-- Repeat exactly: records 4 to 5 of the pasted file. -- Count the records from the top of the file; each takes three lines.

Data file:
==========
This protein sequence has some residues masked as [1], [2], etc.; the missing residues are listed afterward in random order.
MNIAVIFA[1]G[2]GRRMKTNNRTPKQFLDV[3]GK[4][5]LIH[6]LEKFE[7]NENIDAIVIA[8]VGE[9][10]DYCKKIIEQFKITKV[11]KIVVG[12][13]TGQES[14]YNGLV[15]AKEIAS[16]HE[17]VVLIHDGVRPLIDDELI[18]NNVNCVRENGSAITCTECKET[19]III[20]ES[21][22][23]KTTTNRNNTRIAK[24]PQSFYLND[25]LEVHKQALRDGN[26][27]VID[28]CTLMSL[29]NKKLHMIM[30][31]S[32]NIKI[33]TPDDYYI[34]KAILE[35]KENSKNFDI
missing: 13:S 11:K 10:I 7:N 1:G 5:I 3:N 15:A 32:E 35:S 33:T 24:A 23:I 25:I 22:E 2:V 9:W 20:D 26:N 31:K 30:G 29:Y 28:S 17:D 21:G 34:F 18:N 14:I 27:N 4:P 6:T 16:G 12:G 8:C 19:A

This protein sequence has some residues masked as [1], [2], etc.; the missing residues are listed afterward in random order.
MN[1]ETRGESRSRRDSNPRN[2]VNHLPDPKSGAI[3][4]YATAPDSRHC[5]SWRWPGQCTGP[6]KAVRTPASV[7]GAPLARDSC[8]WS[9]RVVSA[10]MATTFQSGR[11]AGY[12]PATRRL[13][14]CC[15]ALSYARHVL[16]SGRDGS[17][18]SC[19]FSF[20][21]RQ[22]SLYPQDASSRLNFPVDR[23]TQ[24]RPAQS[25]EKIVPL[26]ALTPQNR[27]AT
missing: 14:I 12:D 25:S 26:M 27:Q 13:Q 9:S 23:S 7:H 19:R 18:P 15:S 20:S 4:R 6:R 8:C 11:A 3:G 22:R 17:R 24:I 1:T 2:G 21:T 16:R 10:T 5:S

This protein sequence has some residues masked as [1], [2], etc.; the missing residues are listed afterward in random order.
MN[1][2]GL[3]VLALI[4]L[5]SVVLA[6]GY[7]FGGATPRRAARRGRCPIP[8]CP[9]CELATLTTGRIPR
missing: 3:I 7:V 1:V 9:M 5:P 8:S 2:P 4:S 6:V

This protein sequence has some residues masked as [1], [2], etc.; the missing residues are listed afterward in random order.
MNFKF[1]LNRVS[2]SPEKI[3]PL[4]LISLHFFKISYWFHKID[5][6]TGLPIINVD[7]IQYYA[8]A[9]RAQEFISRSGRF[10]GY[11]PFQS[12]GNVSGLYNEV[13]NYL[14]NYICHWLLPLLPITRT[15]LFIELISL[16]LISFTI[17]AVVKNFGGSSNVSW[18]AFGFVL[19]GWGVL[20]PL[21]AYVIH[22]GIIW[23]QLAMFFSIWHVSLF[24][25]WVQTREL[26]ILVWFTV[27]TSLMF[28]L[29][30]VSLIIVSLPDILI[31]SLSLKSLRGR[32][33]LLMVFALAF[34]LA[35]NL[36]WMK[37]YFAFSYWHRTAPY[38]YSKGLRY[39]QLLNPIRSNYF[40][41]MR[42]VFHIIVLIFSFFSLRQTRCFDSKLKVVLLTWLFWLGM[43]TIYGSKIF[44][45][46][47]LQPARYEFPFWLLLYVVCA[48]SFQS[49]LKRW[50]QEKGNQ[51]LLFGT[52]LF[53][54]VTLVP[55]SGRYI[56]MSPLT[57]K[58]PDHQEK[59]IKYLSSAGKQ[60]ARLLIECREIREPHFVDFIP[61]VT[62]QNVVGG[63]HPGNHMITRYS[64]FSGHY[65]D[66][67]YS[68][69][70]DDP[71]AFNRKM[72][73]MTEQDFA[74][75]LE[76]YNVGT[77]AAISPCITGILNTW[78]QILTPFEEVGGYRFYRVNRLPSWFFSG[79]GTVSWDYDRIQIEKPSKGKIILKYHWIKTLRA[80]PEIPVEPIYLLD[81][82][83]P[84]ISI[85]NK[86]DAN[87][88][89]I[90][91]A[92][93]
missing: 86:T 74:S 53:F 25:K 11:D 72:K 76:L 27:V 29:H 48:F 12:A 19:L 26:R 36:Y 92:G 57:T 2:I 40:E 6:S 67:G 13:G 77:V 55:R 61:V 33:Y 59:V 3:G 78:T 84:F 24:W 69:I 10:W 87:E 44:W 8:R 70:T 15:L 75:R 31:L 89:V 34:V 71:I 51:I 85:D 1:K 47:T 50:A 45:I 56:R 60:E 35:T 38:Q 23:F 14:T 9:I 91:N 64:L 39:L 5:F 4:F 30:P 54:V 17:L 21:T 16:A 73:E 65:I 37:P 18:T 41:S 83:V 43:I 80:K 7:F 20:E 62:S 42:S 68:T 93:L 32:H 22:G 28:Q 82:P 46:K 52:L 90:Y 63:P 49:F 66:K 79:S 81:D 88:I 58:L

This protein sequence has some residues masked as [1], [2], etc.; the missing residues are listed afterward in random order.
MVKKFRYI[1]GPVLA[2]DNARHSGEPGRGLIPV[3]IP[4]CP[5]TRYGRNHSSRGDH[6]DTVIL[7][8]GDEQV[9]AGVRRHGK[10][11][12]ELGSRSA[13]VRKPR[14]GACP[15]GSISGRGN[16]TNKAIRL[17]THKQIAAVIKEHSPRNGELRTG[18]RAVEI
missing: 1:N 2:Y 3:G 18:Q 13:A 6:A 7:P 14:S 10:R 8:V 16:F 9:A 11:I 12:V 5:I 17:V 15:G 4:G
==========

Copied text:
This protein sequence has some residues masked as [1], [2], etc.; the missing residues are listed afterward in random order.
MNFKF[1]LNRVS[2]SPEKI[3]PL[4]LISLHFFKISYWFHKID[5][6]TGLPIINVD[7]IQYYA[8]A[9]RAQEFISRSGRF[10]GY[11]PFQS[12]GNVSGLYNEV[13]NYL[14]NYICHWLLPLLPITRT[15]LFIELISL[16]LISFTI[17]AVVKNFGGSSNVSW[18]AFGFVL[19]GWGVL[20]PL[21]AYVIH[22]GIIW[23]QLAMFFSIWHVSLF[24][25]WVQTREL[26]ILVWFTV[27]TSLMF[28]L[29][30]VSLIIVSLPDILI[31]SLSLKSLRGR[32][33]LLMVFALAF[34]LA[35]NL[36]WMK[37]YFAFSYWHRTAPY[38]YSKGLRY[39]QLLNPIRSNYF[40][41]MR[42]VFHIIVLIFSFFSLRQTRCFDSKLKVVLLTWLFWLGM[43]TIYGSKIF[44][45][46][47]LQPARYEFPFWLLLYVVCA[48]SFQS[49]LKRW[50]QEKGNQ[51]LLFGT[52]LF[53][54]VTLVP[55]SGRYI[56]MSPLT[57]K[58]PDHQEK[59]IKYLSSAGKQ[60]ARLLIECREIREPHFVDFIP[61]VT[62]QNVVGG[63]HPGNHMITRYS[64]FSGHY[65]D[66][67]YS[68][69][70]DDP[71]AFNRKM[72][73]MTEQDFA[74][75]LE[76]YNVGT[77]AAISPCITGILNTW[78]QILTPFEEVGGYRFYRVNRLPSWFFSG[79]GTVSWDYDRIQIEKPSKGKIILKYHWIKTLRA[80]PEIPVEPIYLLD[81][82][83]P[84]ISI[85]NK[86]DAN[87][88][89]I[90][91]A[92][93]
missing: 86:T 74:S 53:F 25:K 11:D 72:K 76:L 27:V 29:H 48:F 12:A 19:L 26:R 36:Y 92:G 57:T 2:I 40:E 6:S 67:G 13:G 77:V 55:R 61:V 33:Y 59:V 3:G 78:T 84:F 24:W 69:I 10:W 87:E 44:W 8:R 70:T 15:L 75:R 31:L 89:V 34:V 71:I 51:I 85:D 1:K 47:T 50:A 45:I 56:R 60:E 35:T 38:Q 23:F 14:T 9:I 91:N 64:L 39:L 5:F 4:F 30:P 54:V 17:L 21:T 16:A 73:E 65:I 37:P 18:T 41:S 83:V 43:I 80:K 7:F 20:E 62:S 42:S 68:T 93:L 32:H 22:G 28:Q 82:P 46:K 52:L 90:Y 63:P 49:F 66:K 79:S 81:D 88:I 58:L

This protein sequence has some residues masked as [1], [2], etc.; the missing residues are listed afterward in random order.
MVKKFRYI[1]GPVLA[2]DNARHSGEPGRGLIPV[3]IP[4]CP[5]TRYGRNHSSRGDH[6]DTVIL[7][8]GDEQV[9]AGVRRHGK[10][11][12]ELGSRSA[13]VRKPR[14]GACP[15]GSISGRGN[16]TNKAIRL[17]THKQIAAVIKEHSPRNGELRTG[18]RAVEI
missing: 1:N 2:Y 3:G 18:Q 13:A 6:A 7:P 14:S 10:R 8:V 16:F 9:A 11:I 12:V 5:I 17:V 15:G 4:G